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Aarskog Syndrome
Wednesday, 09 July 2003
Thursday, 18 November 2004


Aarskog syndrome is a rare inherited disorder characterized by short height, muscular and skeletal irregularities, and problems in the genital area. The child is generally in good health and is able to reach developmental milestones (such as talking, walking, etc.) at usually the same time as other children. In some cases, there is a slight delay in motor (body movement) and learning performances.


Aarskog syndrome is an X-linked disorder (the gene responsible for this disorder is found on the X chromosome), therefore it is more common in males. The reason for this is that males have X and Y chromosomes, so they have only one X chromosome. If this X chromosome is defective in any way, the male will develop a disorder linked to that defect. Females who carry the Aarskog gene might experience some minor signs and symptoms because they have one X chromosome with the defective gene, but they will not have the full symptoms of Aarskog because they have a normal X chromosome to offset the defective X chromosome..

Signs and Symptoms

The following is a list of signs and symptoms associated with Aarskog syndrome, noting that a child does not need to have all of them in order to be diagnosed with this disorder:

  • Facial characteristics:
  • broad nasal bridge.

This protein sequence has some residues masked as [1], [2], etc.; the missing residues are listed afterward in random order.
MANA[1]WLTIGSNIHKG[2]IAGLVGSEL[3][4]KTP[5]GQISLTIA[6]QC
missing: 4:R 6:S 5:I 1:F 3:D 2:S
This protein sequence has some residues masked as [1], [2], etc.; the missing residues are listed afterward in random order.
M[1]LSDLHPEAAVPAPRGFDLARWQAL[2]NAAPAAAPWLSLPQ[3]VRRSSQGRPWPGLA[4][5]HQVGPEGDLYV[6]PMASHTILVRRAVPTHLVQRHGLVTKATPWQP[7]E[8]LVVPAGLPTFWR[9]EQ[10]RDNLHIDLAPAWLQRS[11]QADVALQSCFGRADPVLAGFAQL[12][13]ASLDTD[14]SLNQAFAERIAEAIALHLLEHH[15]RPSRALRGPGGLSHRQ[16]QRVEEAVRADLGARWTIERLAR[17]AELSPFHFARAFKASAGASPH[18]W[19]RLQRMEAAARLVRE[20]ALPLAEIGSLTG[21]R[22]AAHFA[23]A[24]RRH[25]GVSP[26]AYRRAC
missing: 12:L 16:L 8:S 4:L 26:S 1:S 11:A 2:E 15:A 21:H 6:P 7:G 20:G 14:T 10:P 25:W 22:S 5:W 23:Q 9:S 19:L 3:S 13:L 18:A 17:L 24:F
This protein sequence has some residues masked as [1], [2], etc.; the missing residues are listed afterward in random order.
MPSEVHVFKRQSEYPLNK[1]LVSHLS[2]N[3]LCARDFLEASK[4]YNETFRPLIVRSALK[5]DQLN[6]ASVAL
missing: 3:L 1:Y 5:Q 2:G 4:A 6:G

• small nose with the nostrils tilted forward.
  • rounded face.
  • wide-set eyes with droopy eyelids.
  • underdeveloped middle portion of the face
  • crease below the lower lip, and a wide groove above the upper li
  • delayed tooth development.
  • widow’s peak on the hairline
  • short stature
  • small, broad hands and feet.
  • short fingers and toes, sometimes with mild webbing.
  • mild to moderate learning problems.
  • genital abnormalities.

Possible Causes

Aarskog is a recessive disorder (meaning that both of the parents must pass along the gene to the child) caused by mutations in a gene called FGDY1, which is found on the X chromosome.


Suspicion of Aarskog syndrome is made by physical examination of the findings listed above. In addition, skeletal X-rays of the child will show a delay in bone aging, meaning that the development of the bones is slower than usual. For example, a 12 year old child might have the bone growth of a 6 year old. Genetic testing may also be available on a research basis to detect mutations in the FGDY1 gene.


There is no cure for Aarskog syndrome, but many of the symptoms can be treated. Some of the facial and genital abnormalities can be fixed by surgery. Growth hormone therapy has not been effective at treating the short stature.


Children with Aarskog live healthy lives. Even though there might be some mental impairment in the child, he/she can still function very well. Some males might be infertile.

Connect with other parents

In the spirit of community and support, Madisons Foundation offers the unique service of connecting parents of children with rare diseases. If you would like to be connected to other parents of children with this disease, please fill out this brief form.


Family Village
A good website for families needing help and contact information after their child is diagnosed with Aarskog syndrome.
A link to the Aarskog syndrome parent support group, which is very helpful for families.

Google Search for Aarskog Syndrome

References and Sources